I received this book for free from Netgalley in exchange for an honest review. This does not affect my opinion of the book or the content of my review.Under the Wide and Starry Sky by Nancy Horan
Published by Ballantine Books on January 21, 2014
Genres: Historical Fiction
The passionate and turbulent story of Robert Louis Stevenson and his tempestuous American wife, Fanny.
At the age of thirty-five, Fanny van de Grift Osbourne leaves her philandering husband in San Francisco and sets sail for Belgium to study art, with her three children and a nanny in tow. Not long after her arrival, however, tragedy strikes, and Fanny and her brood repair to a quiet artists' colony in France where she can recuperate. There she meets Robert Louis Stevenson, ten years her junior, who is instantly smitten with the earthy, independent and opinionated belle Americaine.
A woman ahead of her time, Fanny does not immediately take to the young lawyer who longs to devote his life to literature, and who would eventually write such classics as Treasure Island and The Strange Case of Dr. Jekyll and Mr. Hyde. In time, though, she succumbs to Stevenson's charms. The two begin a fierce love affair, marked by intense joy and harrowing darkness, which spans decades as they travel the world for the sake of his health. Eventually they settled in Samoa, where Robert Louis Stevenson is buried underneath the epitaph:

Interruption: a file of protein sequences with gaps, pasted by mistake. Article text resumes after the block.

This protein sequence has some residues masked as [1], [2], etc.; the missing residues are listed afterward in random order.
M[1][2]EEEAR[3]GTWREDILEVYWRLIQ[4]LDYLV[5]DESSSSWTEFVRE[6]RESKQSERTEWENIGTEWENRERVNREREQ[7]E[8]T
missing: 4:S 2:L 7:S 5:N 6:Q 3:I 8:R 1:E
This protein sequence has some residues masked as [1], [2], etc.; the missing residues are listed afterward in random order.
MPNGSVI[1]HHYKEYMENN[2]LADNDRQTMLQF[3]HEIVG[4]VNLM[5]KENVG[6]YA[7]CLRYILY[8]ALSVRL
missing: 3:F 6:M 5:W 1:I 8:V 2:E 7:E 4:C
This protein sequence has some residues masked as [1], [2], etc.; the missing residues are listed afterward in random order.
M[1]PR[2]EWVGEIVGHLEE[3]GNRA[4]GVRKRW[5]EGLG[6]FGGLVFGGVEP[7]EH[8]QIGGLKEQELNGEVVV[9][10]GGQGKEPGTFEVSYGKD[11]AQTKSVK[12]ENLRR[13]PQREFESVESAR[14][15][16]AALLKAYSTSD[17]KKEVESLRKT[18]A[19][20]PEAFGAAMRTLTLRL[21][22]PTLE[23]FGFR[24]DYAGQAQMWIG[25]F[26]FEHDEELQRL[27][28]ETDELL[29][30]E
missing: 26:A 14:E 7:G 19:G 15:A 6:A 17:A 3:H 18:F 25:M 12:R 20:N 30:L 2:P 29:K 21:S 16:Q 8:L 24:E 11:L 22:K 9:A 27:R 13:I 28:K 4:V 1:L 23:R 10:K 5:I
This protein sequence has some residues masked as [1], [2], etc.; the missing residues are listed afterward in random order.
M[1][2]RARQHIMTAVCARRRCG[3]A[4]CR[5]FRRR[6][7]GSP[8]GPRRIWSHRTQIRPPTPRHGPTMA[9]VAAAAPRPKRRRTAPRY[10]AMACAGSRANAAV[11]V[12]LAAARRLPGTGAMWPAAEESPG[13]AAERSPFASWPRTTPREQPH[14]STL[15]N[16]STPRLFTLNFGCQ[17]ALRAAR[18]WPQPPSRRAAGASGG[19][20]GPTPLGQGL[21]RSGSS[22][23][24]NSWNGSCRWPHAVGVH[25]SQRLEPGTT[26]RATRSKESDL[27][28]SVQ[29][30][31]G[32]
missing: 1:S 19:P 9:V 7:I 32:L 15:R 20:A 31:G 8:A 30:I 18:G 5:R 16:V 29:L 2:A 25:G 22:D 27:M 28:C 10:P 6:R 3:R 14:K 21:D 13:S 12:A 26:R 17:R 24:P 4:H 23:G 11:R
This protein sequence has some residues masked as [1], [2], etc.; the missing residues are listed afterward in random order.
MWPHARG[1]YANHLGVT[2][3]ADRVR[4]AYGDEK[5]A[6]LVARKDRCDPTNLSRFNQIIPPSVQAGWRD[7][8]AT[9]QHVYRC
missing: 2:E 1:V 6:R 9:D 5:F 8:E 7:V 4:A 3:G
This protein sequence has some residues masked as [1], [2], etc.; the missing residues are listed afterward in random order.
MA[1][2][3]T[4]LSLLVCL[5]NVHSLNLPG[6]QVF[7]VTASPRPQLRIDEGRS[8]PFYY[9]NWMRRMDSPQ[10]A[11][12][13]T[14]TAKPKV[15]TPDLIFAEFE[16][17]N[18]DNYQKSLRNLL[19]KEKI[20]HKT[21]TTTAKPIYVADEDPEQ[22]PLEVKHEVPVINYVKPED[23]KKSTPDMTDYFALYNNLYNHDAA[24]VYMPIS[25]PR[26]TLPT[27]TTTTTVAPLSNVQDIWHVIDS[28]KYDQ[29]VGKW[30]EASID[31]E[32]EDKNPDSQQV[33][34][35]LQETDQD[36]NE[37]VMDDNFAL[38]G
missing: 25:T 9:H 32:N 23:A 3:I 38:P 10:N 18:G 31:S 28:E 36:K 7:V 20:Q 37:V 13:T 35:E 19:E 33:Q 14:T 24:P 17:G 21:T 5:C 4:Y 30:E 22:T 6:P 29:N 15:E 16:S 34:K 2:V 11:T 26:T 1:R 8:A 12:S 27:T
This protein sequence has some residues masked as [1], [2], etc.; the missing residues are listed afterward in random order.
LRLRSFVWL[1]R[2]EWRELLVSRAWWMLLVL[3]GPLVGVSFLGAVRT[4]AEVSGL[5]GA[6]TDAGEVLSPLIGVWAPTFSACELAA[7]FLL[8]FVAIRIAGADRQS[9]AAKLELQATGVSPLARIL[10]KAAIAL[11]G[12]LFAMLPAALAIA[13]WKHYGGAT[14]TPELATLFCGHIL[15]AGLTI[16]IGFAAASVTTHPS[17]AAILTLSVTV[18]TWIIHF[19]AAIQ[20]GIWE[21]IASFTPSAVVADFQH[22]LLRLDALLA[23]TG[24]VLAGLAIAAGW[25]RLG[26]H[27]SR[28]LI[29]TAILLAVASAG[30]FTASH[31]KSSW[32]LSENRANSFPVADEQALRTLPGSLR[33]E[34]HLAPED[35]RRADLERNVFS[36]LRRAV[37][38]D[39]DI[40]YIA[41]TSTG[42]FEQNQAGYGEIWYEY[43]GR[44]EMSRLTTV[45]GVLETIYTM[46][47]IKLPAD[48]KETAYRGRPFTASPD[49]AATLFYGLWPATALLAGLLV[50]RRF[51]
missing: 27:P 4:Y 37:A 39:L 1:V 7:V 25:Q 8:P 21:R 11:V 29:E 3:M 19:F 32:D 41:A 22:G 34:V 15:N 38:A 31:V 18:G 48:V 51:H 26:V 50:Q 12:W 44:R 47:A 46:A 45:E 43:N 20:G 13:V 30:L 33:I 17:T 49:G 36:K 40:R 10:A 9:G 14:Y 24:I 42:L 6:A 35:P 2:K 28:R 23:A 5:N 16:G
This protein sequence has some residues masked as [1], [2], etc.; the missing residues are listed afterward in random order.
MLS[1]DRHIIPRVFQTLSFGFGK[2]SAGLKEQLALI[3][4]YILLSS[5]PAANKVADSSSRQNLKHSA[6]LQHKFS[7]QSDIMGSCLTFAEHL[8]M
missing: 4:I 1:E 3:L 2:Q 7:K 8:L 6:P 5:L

Under the wide and starry sky,
Dig the grave and let me lie.
Glad did I live and gladly die,
And I laid me down with a will.
This be the verse you grave for me:
Here he lies where he longed to be;
Home is the sailor, home from sea,
And the hunter home from the hill.
(Requiem, Robert Louis Stevenson)
Nancy Horan once again brings life to a woman behind a famous man. In Under the Wide and Starry Sky Fanny Osbourne is drawn vividly with a tapestry of a story to tell.
Impressions While Reading
What I liked about Robert Louis Stevenson and Fanny’s courtship was that not only did they value each other as equals. Also, the relationship did not immediately start after her son’s death. Instead it had a “Ten Things I Hate About You” beginning. You knew they would come together but the chase and understanding of one’s feelings are what makes it interesting.
I absolutely enjoyed reading of the life they made together and the struggles regarding Louis’s health as well as his successes. Although, I did feel sorry for Fanny as I felt she never rose to her full potential. She was a woman lost in the shadow of their significant other is always tragic. Nancy Horan expertly showcased Fanny’s acceptance and disappointment, echoing the reader’s own.
Under the Wide and Starry Sky did not have a house fire fast-paced ending. The plot went at its own speed with an enjoyable stroll to the novel’s conclusion. Like Loving Frank, Nancy Horan spins a beautiful story commanding the reader’s attention to the end.